Painter Tala Madani’s show in St. Louis provided a concise primer on her work, featuring her hallmark subject: men, nude or almost so, perhaps Middle Eastern and probably middle-aged, in situations both abject and humorous. The small exhibition drew from a single body of work by the Iranian-born artist, one depicting individual protagonists against black backgrounds, emphasizing the illumination of their cartoonish forms. Among the earliest examples on view was Searchlight (2013), in which a balding, jowly man calmly points a flashlight or a glowing smartphone at his genitals. The warm pool of light blurs rather than reveals, however. The image exposes the act of exposure, not the thing exposed.
The dozen exhibited works share a concise visual vocabulary, repeatedly portraying certain items (flashlights, scissors, golden picture frames), suggestively Christian symbols (pietà embraces, outstretched arms, bodies passing through solid matter), and settings (the omnipresent blackness, though often also gridded floors). The consistency hints at narrative unity, as if each image were a screenshot from an online gaming universe or an outtake salvaged from the cutting room floor—fragments of a world, arranged in a semblance of order, a storyboard Woyzeck.
The world evoked is defined by privacy and voyeurism. In paintings like Love Doctor (2015), which shows a smiling balloon-headed figure cradling a man while brandishing scissors, an aura of transactional sexual therapy holds sway. Other connotations that compete for attention in Madani’s work—allusions to prisons and torture chambers, or equally to Muslim male social rituals—are present but subdued amid the many notes of care, pleasure, willing subjection, and role play. These works suggest fantasies awkwardly enacted, the kind of earnest, embarrassing attempts to transcend bodily reality that might take place in a hotel room or a dungeon.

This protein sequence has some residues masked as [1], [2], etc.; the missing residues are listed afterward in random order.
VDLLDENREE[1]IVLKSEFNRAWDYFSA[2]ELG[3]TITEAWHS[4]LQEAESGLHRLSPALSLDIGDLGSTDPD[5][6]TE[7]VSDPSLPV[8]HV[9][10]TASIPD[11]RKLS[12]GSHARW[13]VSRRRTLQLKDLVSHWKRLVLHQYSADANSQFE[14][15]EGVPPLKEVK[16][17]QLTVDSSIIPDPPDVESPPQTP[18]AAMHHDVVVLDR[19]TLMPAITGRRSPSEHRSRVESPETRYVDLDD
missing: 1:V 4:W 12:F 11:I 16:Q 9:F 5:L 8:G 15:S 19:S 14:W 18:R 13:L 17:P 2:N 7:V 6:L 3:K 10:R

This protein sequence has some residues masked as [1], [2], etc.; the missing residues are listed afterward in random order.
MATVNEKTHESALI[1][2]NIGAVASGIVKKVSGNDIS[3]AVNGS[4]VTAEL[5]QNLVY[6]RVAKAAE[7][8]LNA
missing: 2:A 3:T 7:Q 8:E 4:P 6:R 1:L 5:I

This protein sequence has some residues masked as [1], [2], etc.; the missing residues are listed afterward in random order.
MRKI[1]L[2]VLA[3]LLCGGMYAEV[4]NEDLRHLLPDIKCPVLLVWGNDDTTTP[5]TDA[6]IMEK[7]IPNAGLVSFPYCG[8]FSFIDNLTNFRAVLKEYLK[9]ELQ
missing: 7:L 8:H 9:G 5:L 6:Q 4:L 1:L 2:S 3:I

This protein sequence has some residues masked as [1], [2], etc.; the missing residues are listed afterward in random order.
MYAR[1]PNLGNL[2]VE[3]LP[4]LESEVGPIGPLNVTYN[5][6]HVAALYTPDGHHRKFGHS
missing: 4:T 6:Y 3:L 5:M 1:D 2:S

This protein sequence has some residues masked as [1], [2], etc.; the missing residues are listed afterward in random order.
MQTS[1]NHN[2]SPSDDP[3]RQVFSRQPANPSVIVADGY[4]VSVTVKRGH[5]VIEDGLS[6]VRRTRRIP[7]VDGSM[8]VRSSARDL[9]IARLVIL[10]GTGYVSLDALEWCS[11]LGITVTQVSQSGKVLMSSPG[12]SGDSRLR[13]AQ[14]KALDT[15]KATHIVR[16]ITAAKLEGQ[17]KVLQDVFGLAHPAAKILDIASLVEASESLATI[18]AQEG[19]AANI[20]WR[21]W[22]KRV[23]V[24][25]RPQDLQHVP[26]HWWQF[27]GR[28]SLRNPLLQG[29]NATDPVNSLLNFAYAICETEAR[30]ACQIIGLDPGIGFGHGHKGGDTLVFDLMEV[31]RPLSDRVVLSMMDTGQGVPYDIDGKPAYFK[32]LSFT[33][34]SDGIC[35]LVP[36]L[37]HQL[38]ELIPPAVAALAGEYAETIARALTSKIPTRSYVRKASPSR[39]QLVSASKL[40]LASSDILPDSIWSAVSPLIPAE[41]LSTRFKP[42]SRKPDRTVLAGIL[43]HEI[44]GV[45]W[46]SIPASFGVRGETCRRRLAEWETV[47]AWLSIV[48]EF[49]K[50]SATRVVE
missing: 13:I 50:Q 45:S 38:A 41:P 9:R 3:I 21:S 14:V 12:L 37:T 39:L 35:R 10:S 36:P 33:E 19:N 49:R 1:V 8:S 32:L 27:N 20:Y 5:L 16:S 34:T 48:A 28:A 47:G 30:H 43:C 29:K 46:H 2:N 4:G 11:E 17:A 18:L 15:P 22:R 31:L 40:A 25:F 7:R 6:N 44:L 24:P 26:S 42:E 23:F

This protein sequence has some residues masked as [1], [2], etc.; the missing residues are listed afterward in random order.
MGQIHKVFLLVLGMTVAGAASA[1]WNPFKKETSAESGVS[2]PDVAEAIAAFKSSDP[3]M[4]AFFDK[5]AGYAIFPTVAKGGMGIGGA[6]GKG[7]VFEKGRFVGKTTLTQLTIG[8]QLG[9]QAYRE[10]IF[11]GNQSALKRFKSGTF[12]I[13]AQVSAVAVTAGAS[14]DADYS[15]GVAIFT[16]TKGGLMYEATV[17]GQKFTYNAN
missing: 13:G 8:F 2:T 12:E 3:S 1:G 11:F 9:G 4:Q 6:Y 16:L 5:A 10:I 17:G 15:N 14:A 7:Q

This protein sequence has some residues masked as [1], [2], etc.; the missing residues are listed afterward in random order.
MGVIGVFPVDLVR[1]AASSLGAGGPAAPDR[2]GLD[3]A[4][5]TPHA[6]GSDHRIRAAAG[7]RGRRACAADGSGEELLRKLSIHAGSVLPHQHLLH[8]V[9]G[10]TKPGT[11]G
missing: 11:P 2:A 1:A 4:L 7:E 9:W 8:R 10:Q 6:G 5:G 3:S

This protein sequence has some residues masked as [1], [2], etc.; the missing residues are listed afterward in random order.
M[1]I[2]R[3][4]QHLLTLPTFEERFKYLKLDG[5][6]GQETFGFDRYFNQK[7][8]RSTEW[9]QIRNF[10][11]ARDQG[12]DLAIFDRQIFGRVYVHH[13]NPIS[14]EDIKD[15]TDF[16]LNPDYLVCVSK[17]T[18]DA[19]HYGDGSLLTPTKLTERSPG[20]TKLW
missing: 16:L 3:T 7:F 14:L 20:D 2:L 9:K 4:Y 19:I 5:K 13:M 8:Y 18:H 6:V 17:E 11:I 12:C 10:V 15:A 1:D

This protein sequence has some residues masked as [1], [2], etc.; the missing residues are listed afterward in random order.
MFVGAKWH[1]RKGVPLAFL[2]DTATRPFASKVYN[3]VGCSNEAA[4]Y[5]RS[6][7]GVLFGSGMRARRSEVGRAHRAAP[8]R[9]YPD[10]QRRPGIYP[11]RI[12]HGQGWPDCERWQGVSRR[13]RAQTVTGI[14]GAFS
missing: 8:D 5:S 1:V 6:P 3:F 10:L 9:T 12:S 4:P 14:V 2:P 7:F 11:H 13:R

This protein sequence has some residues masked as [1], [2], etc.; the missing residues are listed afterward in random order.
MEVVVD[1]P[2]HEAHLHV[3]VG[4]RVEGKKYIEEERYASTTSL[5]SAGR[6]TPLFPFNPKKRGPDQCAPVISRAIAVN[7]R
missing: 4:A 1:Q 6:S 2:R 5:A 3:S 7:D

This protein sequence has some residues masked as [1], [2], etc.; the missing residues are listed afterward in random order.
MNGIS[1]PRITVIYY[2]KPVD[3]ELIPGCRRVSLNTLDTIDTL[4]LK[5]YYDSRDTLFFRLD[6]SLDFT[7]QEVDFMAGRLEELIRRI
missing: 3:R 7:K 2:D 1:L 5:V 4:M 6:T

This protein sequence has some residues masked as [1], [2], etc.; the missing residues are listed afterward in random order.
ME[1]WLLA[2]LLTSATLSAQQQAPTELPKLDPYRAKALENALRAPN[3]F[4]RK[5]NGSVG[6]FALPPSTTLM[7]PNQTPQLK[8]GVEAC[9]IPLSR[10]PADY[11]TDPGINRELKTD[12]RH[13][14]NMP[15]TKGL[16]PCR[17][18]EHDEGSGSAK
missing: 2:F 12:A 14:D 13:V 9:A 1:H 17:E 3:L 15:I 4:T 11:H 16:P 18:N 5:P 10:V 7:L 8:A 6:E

The lighting helps. Many works by Madani read as illustrations of her men’s clumsy exploits, but the soft glow of these figures against the surrounding dark has an illusionistic power, implying the viewer’s presence in the shadows. Whether these shadows are in a private chamber or a public theater is, however, pleasantly unclear. Two brief stop-motion animations on view, The Dancer (2012) and The Primitive (2015), brought out this ambiguity. In each of the videos, the camera remains stationary and the sole character enters from stage right. These pieces recall early cinema’s fealty to theatrical conventions and their presence in the show imbued the static paintings with a parallel sense of temporality. The exhibition felt, in fact, like an arcade of Kinetoscopes—cinematic peep shows, fleeting glimpses into unfolding scenes. By turns humorous, dark, and bizarre, it reminded me (to my surprise) of nothing so much as Marinetti’s vision of an experimental variety theater—a series of fragmentary, jarring, hallucinatory vignettes—even though it lacked the Futurist’s kinetic bombast.
Madani has often created works in which her men appear in miniature and in multiple, as collections of scatological imps. While such works were not on view here, the show itself—displayed in the confines of the museum’s “front room” (more parlor or walk-in closet than gallery), where small paintings served to scatter the show’s narrow symbolic repertoire up and down the walls—approximated their compositional style, offering a menagerie of curiosities boxed into a single frame.
A very particular installation of a very particular selection of Madani’s work, the presentation offered physical intimacy, ambiguous narrativity, and subdued theatricality. It will be interesting to see whether these effects hold when an expanded version of the show—with additional works and, presumably, more space—opens at the MIT List Center in Cambridge, Massachusetts, this month.